“Strengths and weaknesses are only interesting in the context of how they can be exploited for competitive advantage”.
When you set out your report, be sure to consider whether the competitors’ strengths and weaknesses present an opportunity or a threat to your business.
Step 5 – Translating your Competitor Analysis Assessment into Strategic Action
If you are a business owner, you now need to decide whether you need to take action. What does the information in the Competitor Analysis tell you? Is it good news? Is it worrying? Is your competitive advantage increasing or declining? And most importantly should you be doing things differently to enhance, secure or increase your competitive position?
You do not need to be the best on every criteria, but you do need to compare well on the criteria that are important to your customer. If you are weaker than your competitors on all the criteria that are important to your customer, you will be one of the first to go when times are hard. If you are strong on all criteria, you will be able to outlast even a prolonged downturn, as long as there is some demand for your products. If you are already the best, you are in a great place, congratulations, but don’t be complacent as you will be a target for strategic attack.
In practise, you will probably be good at some things and not so good at others. Consider if there are some quick wins that will immediately improve your position. This might include some changes to your website or to your delivery patterns. Next, you may want to consider whether you want to make changes to your product, price, service or delivery. Even small changes can have a big effect.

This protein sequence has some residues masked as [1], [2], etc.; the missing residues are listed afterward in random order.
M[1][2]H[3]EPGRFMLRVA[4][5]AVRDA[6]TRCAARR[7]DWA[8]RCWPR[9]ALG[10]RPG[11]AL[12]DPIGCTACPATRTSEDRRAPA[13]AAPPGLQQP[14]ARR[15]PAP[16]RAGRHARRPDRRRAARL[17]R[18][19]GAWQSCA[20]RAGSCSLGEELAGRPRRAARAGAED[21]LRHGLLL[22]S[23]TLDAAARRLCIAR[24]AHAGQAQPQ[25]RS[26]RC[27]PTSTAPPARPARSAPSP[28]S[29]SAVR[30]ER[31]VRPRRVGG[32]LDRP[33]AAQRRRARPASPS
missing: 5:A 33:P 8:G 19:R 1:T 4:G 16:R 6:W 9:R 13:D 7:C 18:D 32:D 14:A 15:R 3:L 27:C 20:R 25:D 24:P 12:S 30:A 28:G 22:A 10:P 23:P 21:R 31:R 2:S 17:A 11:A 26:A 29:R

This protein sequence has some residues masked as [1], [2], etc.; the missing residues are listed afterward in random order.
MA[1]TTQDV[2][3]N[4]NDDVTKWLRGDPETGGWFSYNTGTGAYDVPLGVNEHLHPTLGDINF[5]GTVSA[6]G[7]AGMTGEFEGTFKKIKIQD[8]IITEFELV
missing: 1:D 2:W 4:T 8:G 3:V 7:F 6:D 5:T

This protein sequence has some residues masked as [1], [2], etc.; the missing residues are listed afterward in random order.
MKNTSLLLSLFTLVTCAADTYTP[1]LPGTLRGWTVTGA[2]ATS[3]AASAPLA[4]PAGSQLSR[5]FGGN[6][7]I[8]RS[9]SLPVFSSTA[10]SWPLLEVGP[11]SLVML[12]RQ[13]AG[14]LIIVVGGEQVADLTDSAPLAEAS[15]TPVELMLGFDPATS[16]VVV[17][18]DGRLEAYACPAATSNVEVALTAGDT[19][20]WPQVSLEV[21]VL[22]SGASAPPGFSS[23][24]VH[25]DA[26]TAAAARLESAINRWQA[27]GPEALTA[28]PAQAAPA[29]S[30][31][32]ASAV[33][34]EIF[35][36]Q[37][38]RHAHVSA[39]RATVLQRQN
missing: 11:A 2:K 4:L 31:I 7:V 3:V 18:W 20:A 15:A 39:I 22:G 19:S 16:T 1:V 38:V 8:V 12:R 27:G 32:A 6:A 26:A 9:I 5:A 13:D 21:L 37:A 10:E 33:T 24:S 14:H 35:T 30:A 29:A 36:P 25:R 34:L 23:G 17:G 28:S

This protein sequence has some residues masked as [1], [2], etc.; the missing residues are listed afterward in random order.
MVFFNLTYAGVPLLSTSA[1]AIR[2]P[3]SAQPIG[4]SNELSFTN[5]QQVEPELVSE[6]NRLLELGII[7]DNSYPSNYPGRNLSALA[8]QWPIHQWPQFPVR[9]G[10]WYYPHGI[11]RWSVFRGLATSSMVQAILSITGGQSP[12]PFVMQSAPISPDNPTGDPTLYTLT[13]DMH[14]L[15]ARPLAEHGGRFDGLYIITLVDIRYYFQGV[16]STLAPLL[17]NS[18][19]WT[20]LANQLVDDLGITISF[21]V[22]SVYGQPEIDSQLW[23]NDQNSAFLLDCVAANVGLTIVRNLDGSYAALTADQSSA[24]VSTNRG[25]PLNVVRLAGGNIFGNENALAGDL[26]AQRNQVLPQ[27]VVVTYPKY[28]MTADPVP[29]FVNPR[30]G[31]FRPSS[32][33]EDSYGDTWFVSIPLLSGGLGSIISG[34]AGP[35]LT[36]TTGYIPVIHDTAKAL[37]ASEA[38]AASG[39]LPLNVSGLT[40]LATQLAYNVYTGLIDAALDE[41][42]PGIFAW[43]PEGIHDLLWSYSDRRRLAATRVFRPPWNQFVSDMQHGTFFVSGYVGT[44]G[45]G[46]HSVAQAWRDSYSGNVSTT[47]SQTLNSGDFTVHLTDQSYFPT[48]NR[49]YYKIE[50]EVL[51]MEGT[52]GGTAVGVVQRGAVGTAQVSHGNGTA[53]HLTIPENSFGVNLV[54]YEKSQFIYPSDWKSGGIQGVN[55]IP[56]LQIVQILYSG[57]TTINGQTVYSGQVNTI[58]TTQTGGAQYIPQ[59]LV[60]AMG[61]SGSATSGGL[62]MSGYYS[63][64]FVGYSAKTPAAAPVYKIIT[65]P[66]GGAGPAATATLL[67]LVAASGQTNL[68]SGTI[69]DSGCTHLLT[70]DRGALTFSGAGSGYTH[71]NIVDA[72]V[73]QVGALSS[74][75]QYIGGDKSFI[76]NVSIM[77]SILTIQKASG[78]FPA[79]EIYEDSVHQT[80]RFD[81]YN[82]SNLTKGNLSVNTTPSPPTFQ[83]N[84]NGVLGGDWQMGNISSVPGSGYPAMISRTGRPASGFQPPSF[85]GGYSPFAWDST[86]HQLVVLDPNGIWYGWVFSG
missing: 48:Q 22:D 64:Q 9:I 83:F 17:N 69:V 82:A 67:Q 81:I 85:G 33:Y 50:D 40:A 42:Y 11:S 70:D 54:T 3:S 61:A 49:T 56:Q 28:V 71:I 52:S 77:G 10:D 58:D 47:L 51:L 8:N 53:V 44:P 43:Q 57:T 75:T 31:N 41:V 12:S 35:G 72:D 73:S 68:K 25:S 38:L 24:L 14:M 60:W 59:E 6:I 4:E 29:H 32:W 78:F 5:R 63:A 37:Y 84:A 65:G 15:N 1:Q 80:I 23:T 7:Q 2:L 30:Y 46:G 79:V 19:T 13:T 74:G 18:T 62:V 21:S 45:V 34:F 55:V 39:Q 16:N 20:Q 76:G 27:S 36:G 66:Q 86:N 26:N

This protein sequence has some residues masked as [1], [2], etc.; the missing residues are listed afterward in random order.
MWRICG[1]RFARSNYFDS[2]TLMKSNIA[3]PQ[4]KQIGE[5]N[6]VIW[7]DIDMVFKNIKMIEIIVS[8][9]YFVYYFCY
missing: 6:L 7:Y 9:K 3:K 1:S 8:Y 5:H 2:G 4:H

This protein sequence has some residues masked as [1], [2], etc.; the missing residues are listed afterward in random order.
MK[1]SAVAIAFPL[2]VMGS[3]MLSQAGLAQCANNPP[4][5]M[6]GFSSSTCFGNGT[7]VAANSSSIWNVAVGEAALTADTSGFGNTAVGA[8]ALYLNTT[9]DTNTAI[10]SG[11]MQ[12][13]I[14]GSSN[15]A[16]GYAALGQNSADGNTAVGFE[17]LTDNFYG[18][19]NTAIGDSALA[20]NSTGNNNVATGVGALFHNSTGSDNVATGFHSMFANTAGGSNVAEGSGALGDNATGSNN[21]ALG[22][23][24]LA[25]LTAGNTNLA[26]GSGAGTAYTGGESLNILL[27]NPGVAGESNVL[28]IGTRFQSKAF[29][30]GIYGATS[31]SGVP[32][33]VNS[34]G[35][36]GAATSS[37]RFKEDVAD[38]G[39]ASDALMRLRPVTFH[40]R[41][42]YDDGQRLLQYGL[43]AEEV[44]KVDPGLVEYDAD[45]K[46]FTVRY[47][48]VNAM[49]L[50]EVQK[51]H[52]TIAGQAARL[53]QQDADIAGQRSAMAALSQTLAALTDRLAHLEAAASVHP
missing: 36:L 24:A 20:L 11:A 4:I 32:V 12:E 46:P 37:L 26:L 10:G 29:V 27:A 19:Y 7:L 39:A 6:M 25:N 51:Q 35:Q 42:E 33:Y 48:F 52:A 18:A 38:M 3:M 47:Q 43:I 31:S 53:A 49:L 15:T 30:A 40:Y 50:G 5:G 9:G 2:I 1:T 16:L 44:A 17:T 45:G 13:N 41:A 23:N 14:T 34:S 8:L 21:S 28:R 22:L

Thirdly, you may want to consider how you might exploit your knowledge of the competitor’s strengths and weaknesses in your website or sales calls.
“Your strengths, relative to the competition, and your competitor’s weaknesses, relative to you, are opportunities for you to exploit.”
So your strategic action could include:-
- Some quick wins.
- More fundamental changes to your price, product, service and delivery
- A rethink of your USP.
- A reframing of information on your website to reflect what you have found out.
- More comprehensive training for your staff in handling objections and closing sales.
A Competitor Analysis, carefully executed with sound preparation, research and unbiased analysis will help you to know exactly how you compare to your competitors and how to use that information to your competititive advantage.
“Even having a Competitor analysis, puts you streets ahead of the competition!”
SkillsforSale hope you found this article useful. Please post any comments or suggestions in the box below. And of course, if you would like us to carry out a Competitor Analysis for you, just buy it on line or call 07562 191 263.